IMF urges swift action as Zambia’s economy contracts

21 Mar 16

Government finances in Zambia are under “immense stress” and the economy has contracted by around 3%, prompting the International Monetary Fund to call for swift and resolute action.

Following a visit to the country, Tsidi Tsikata, head of the IMF team, said lower copper prices, electricity shortages and poor rainfall have exacerbated problems from rising inflation, mounting expenditure pressures and tightening financing conditions.

“Government finances are under immense stress,” he said. “Expenditure is running far above budget, in large part as a result of fuel subsidies and contracted emergency electricity imports that together are estimated to cost the treasury about $660m a year at the current pace (equivalent to 3.2% of gross domestic product).”

He noted that, at the same time, domestic and external financing options are becoming more limited along with rising interest rates. Domestic arrears are mounting, promoting concerns around debt sustainability in the southern African country.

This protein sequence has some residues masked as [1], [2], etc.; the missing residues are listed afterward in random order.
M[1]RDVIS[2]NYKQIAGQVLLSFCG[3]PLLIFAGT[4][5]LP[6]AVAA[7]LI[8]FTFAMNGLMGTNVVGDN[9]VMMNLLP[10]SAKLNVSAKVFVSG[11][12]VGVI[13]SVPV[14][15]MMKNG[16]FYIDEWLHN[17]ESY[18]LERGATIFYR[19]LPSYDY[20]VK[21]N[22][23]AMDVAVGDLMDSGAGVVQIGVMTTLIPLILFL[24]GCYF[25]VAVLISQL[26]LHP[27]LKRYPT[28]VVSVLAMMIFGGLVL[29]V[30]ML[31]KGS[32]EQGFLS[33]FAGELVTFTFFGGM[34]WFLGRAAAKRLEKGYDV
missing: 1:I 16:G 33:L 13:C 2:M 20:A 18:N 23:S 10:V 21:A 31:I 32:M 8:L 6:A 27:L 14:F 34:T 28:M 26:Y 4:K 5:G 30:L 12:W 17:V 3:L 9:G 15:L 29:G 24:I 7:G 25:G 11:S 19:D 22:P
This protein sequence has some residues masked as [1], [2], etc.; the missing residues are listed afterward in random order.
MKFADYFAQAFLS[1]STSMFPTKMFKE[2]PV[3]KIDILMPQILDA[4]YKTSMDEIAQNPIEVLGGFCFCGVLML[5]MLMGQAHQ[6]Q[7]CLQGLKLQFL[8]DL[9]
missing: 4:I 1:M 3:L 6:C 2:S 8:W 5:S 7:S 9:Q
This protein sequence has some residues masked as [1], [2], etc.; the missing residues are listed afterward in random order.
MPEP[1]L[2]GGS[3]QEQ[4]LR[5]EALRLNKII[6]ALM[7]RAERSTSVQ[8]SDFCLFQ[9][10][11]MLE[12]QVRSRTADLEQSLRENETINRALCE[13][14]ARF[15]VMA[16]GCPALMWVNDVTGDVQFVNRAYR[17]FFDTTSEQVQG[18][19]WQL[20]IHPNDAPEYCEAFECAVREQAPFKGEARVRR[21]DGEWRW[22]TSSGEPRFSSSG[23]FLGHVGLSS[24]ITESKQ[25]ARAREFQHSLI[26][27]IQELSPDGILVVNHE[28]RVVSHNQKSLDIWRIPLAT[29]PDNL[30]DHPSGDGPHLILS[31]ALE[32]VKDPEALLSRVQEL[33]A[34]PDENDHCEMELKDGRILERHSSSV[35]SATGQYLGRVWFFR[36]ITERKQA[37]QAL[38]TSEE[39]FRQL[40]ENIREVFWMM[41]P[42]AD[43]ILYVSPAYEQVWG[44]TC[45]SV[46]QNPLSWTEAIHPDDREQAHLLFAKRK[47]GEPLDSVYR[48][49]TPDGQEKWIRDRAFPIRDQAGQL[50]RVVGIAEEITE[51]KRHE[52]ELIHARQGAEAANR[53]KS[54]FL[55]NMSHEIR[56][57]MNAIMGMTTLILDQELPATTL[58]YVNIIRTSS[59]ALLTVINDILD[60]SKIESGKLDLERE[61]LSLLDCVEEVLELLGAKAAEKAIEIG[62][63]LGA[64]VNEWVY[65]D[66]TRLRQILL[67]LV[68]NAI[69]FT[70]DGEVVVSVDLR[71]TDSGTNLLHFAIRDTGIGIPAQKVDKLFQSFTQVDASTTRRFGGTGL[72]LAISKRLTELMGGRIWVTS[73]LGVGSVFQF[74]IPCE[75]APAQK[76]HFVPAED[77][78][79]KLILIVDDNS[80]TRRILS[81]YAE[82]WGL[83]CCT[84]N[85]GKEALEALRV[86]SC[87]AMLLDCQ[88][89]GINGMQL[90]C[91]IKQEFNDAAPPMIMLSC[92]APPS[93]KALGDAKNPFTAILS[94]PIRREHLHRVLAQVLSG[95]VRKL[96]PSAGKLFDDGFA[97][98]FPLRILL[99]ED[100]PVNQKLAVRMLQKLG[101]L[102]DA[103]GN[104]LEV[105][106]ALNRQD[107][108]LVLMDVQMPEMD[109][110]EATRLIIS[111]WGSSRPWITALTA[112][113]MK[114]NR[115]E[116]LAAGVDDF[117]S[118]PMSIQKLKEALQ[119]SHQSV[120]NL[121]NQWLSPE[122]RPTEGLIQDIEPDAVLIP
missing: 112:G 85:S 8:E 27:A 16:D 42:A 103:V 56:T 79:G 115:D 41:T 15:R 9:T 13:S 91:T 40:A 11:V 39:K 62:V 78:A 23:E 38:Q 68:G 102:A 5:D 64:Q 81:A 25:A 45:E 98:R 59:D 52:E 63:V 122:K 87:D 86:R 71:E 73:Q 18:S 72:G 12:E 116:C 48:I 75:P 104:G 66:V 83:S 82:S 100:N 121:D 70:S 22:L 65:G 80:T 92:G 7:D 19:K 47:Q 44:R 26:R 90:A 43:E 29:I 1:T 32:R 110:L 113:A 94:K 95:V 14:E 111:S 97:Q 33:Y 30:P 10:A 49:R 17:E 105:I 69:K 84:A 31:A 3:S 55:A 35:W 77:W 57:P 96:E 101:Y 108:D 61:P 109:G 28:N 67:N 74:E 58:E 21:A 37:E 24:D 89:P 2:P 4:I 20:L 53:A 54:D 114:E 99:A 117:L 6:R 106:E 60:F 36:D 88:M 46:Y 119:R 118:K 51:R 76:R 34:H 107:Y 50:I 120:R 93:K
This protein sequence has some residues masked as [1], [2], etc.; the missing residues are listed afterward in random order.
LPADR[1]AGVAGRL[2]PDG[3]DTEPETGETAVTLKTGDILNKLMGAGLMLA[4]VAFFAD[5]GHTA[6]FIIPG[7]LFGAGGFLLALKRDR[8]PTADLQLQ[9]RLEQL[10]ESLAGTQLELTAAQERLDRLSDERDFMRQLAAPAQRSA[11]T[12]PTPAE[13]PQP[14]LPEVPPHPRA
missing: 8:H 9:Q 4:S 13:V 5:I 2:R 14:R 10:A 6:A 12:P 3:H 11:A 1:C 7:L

Over the past decade or so, a steep increase in copper prices helped Zambia enjoy a period of rapid economic growth.

Zambia, Africa’s second-largest copper producer, is dependent on production of the metal, which contributes an average of 11% to the country’s GDP.

But across 2014/15, a crippling power crisis has led to reduced production and tumbling commodity prices have also taken their toll.

Zambia’s currency, the Kwacha, has also plunged 41% against the US dollar and both the deficit and public debt are rising. The latter now stands at around 40% of GDP.

In September last year, international credit rating agency Moody’s downgraded the country’s credit rating, prompting a backlash from Zambia’s finance ministry.

The IMF said tightening monetary policy has been effective at stabilising the exchange rate, but there is little scope to loosen this unless financial imbalances are addressed.

The Zambian government has stressed that, notwithstanding the upcoming general elections, it is committed to addressing budgetary pressures.

This will include a move to cost-reflective energy pricing and a scaling back on unnecessary spending while safeguarding social protections.

Tsikata said a package of measures that clearly tackles the current fiscal pressures would boost market confidence and pave the way for increased investment and growth. However, he warned that delays in implementing corrective measures would “worsen the situation, increase the adjustment cost and postpone the recovery”.

“Resolute action is needed as quickly as possible to restore macroeconomic stability and pave the way for a return to high sustained growth,” he said. 

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